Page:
Back in my skydiving days friends and neighbors often commented that I was a risk-taker. And I have to admit to putting myself in situations that might not always be good for me at times. However, I truly don’t like taking risks in business unless I’ve done my homework and feel confident the return on investment will be worthwhile. After doing some research recently on business opportunities it strikes me that while leaders are known as risk-takers, successful leaders use what I would consider calculated risk taking better than those who are less successful.
Here’s my thinking: someone who is able to take risk in business quite casually without a great deal of thought or research is really what I would consider a gambler, rather than a leader. Gamblers sometimes hit big and become wildly successful of course. But gamblers also fail frequently, and don’t necessarily develop a huge following. It’s important to have followers if a person is going to claim to be a leader. At the other end of the spectrum, those who are extremely risk-averse will either spend so much time researching opportunities that they may miss out on successful ventures, or they will not even consider possibly risking moves.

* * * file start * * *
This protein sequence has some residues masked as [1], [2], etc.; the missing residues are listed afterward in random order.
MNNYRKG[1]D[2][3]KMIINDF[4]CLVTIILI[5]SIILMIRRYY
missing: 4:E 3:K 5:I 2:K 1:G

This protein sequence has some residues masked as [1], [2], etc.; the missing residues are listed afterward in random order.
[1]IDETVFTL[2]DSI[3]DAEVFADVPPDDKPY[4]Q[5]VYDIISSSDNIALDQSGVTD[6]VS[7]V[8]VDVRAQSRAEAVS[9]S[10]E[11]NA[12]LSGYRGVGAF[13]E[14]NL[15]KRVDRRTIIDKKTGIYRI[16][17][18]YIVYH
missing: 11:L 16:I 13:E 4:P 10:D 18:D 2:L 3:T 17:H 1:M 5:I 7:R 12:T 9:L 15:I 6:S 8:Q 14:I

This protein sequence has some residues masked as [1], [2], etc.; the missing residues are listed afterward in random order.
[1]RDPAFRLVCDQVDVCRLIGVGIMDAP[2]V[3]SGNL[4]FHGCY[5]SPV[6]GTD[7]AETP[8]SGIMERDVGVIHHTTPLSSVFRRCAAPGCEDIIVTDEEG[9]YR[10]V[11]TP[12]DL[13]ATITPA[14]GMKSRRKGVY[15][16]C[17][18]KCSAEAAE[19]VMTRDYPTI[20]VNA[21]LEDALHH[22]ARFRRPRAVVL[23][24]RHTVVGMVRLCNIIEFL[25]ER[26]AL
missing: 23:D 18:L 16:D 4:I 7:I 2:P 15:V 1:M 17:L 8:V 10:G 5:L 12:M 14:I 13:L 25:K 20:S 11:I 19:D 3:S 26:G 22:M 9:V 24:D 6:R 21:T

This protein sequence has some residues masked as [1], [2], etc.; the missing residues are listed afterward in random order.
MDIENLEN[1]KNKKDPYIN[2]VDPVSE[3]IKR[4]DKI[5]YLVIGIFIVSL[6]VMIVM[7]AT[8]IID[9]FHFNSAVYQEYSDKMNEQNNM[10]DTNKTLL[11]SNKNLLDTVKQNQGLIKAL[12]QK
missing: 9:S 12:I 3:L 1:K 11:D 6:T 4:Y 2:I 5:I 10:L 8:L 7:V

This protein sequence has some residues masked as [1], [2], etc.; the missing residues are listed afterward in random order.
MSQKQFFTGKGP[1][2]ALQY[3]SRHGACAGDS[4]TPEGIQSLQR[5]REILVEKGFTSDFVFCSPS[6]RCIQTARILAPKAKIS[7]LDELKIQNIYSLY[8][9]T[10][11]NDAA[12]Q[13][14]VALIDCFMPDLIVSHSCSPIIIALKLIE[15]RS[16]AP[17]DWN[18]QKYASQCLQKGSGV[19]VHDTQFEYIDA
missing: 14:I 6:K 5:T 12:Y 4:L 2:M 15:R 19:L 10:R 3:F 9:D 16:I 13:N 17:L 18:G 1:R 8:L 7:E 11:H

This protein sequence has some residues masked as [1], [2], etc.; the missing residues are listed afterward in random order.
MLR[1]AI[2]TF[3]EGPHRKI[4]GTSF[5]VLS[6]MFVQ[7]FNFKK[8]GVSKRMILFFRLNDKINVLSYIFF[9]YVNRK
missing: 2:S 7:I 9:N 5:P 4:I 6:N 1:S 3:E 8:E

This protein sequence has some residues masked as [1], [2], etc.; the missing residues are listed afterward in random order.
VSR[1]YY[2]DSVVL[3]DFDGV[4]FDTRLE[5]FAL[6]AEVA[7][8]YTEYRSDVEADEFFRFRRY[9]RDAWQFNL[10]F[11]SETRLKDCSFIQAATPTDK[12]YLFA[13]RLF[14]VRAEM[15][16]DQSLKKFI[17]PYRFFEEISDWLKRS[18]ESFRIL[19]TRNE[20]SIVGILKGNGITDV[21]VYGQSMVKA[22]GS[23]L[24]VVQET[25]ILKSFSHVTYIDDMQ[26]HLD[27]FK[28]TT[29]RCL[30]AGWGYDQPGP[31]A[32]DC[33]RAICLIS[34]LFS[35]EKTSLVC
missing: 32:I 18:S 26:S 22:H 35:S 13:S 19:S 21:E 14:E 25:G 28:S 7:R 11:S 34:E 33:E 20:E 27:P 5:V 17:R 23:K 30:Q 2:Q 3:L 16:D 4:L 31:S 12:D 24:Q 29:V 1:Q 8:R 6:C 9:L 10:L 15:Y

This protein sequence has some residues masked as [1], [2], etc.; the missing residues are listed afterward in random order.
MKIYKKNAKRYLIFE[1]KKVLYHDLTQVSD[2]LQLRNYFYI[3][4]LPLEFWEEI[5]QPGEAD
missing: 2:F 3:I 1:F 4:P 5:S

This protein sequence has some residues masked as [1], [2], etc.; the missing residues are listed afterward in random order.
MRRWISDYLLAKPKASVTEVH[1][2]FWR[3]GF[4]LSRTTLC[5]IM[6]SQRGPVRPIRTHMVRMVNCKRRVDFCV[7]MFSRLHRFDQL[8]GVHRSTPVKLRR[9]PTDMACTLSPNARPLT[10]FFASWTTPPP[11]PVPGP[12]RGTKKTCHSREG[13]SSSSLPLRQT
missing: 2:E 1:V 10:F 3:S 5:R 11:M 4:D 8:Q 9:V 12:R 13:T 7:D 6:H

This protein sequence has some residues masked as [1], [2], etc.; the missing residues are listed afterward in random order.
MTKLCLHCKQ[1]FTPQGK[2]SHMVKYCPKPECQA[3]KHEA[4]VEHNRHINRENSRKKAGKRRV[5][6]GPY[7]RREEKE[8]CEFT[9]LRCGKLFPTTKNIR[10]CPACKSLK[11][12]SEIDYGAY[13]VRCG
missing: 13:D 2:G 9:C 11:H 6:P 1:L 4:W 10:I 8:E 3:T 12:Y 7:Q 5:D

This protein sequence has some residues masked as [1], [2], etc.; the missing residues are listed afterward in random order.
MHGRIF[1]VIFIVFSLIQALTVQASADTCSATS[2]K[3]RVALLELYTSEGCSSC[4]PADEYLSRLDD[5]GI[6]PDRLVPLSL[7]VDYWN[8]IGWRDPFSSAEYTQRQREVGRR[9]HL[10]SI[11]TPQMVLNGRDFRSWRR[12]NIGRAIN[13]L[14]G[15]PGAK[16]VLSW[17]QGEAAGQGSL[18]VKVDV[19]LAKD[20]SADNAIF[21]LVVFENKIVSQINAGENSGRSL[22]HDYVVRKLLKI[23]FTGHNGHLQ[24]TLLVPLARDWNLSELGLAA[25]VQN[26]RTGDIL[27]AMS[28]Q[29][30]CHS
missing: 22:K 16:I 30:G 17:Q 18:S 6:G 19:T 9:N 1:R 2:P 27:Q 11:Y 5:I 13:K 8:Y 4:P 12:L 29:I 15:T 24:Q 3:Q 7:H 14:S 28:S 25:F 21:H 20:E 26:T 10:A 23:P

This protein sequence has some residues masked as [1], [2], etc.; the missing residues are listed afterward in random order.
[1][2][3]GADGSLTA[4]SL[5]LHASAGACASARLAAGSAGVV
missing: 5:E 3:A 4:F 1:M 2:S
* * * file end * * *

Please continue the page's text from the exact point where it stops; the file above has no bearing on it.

Taking calculated risks is a balance between being a gambler and missing out on opportunities. Most long-term successful leaders have learned the right balance that works for them. To gain more experience in finding this balance I suggest including conversations with business leaders, especially successful entrepreneurs, when researching an opportunity. Think of these leaders as mentors who can help provide insight into when it is time to stop researching and start leading.